Sheriff Plummer and his men are using their badges to easily rob gold shipments and kill the drivers. Marshal McDowell and his men are looking for the killers. They catch one who is ...
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A federal judge is sent to a town to preside in a murder trial. He discovers that the defendant, a poor Mexican, is accused of killing the brother of a powerful landowner, and the ... See full summary »
Alan Hale Jr.,
Robert J. Wilke
Virgil Renchler owns most of the town providing a thriving economy. When his men go too far and kill one of his migrant workmen, the sheriff goes after him even if it means his job and everyone else's.
Chicago hotel clerk Frank Harris dreams of life as a cowboy, and he gets his chance when, jilted by the father of the woman he loves, he joins Tom Reece and his cattle-driving outfit. Soon,... See full summary »
Fact-based bio of early film director-producer, Bill Tilghman (Sam Elliott). Tighman was a real life cowboy, who rode with the Earps & faced down countless bad guys. When he turned to films... See full summary »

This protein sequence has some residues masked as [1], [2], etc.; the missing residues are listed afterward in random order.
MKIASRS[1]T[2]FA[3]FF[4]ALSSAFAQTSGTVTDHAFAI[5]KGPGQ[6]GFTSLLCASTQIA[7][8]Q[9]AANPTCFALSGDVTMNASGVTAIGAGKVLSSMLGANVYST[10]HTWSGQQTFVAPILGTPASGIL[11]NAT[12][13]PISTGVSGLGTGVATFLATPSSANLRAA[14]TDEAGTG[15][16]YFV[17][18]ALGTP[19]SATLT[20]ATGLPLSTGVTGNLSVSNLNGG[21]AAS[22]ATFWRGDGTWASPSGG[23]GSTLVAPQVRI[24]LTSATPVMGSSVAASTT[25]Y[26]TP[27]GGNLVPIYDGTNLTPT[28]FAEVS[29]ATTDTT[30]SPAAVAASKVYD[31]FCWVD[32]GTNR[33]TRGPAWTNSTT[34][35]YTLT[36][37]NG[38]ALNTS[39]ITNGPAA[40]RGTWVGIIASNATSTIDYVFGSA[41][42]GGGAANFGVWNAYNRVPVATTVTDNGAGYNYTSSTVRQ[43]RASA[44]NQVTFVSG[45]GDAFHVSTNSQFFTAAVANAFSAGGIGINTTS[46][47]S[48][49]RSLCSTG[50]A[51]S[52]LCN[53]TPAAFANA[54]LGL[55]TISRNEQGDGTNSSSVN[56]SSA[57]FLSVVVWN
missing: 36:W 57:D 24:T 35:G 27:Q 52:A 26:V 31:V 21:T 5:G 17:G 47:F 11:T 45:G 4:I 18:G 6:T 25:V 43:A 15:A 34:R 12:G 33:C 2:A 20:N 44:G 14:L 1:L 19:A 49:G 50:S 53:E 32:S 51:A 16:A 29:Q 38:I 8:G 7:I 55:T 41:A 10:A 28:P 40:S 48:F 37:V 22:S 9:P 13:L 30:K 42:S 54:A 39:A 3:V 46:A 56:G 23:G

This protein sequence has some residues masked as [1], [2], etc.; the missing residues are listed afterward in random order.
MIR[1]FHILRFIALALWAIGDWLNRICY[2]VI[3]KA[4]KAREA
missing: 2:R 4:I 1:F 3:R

John Kent Harrison
Sheriff Plummer and his men are using their badges to easily rob gold shipments and kill the drivers. Marshal McDowell and his men are looking for the killers. They catch one who is murdered to keep from talking but his killer is identified as Plummer's Deputy. Plummer is still not suspected when McDowell's wife is kidnaped and the outlaws demand the big gold shipment be sent unguarded. So McDowell heads out alone to face the gang with a load of gunpowder instead of gold and only a few trusted Deputies nearby. Written by
Maurice VanAuken <firstname.lastname@example.org>
Early in the film, there's a gunfight between the 'Gooodies' and the 'Baddies' out in the hills. The camera cuts alternatively between each person shooting at each other. It is plainly obvious that the scene was shot with two completely different backdrops and then spliced together. See more »
I realise that the "10 then there's 10" review is an attempt at humour but its silliness goes too far. Worse than "Plan 9 ..."? Hardly. Sure, the acting is generally on the wooden side but Guy Mitchell's villain is good and a cut above the average for a B western. "Wild westerners" has other merits - for example. 1 - location: anyone tired of watching exteriors shot at Alabama Hills, Lone Pine is tired of life. All that granite! 2 - colour: OK, not Technicolor, but good Eastmancolor. 3 - Duane Eddy's guitar music: an influence on Ennio Morricone? 4 - Jerome Thoms' editing: an Oscar nominated editor, Thoms' work is exemplary and his cutting between medium shots of the stars and long shots of the stunt people is worthy of inclusion in a film editing course.
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